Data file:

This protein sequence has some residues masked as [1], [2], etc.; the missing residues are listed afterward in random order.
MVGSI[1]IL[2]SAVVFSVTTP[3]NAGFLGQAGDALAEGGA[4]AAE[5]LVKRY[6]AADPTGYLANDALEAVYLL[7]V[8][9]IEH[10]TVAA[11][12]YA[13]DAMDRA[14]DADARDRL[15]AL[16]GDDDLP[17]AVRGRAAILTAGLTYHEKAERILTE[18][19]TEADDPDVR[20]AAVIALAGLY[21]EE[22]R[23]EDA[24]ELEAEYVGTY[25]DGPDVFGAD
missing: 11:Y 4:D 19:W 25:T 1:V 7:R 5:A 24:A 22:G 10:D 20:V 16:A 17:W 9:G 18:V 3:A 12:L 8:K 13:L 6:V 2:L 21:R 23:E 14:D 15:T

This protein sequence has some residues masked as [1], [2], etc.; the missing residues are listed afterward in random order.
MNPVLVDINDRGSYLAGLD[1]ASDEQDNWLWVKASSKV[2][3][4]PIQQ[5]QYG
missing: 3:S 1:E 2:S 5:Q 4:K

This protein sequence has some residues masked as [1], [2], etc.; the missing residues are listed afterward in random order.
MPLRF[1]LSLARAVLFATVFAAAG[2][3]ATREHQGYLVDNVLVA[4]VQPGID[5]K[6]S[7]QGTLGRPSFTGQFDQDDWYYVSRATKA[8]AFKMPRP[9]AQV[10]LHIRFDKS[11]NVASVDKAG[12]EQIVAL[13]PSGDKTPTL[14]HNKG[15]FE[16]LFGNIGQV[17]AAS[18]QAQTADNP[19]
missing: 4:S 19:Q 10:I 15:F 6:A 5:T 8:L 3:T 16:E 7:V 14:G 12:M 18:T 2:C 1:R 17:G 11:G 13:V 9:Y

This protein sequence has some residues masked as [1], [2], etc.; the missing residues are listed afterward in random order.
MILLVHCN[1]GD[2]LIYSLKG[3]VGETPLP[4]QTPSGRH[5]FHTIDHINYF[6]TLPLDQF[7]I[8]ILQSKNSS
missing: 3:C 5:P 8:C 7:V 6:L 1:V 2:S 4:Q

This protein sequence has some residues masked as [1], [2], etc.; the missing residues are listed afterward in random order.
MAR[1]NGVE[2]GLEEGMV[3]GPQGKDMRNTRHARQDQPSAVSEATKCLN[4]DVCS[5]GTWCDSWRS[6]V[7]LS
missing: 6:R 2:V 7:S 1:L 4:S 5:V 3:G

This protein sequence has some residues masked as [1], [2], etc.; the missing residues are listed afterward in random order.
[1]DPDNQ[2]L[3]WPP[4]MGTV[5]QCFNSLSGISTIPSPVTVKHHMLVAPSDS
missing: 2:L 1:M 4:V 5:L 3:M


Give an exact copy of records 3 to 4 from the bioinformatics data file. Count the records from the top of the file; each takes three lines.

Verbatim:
This protein sequence has some residues masked as [1], [2], etc.; the missing residues are listed afterward in random order.
MPLRF[1]LSLARAVLFATVFAAAG[2][3]ATREHQGYLVDNVLVA[4]VQPGID[5]K[6]S[7]QGTLGRPSFTGQFDQDDWYYVSRATKA[8]AFKMPRP[9]AQV[10]LHIRFDKS[11]NVASVDKAG[12]EQIVAL[13]PSGDKTPTL[14]HNKG[15]FE[16]LFGNIGQV[17]AAS[18]QAQTADNP[19]
missing: 4:S 19:Q 10:I 15:F 6:A 5:T 8:L 3:T 16:E 7:V 14:G 12:M 18:T 2:C 1:R 17:G 11:G 13:V 9:Y

This protein sequence has some residues masked as [1], [2], etc.; the missing residues are listed afterward in random order.
MILLVHCN[1]GD[2]LIYSLKG[3]VGETPLP[4]QTPSGRH[5]FHTIDHINYF[6]TLPLDQF[7]I[8]ILQSKNSS
missing: 3:C 5:P 8:C 7:V 6:L 1:V 2:S 4:Q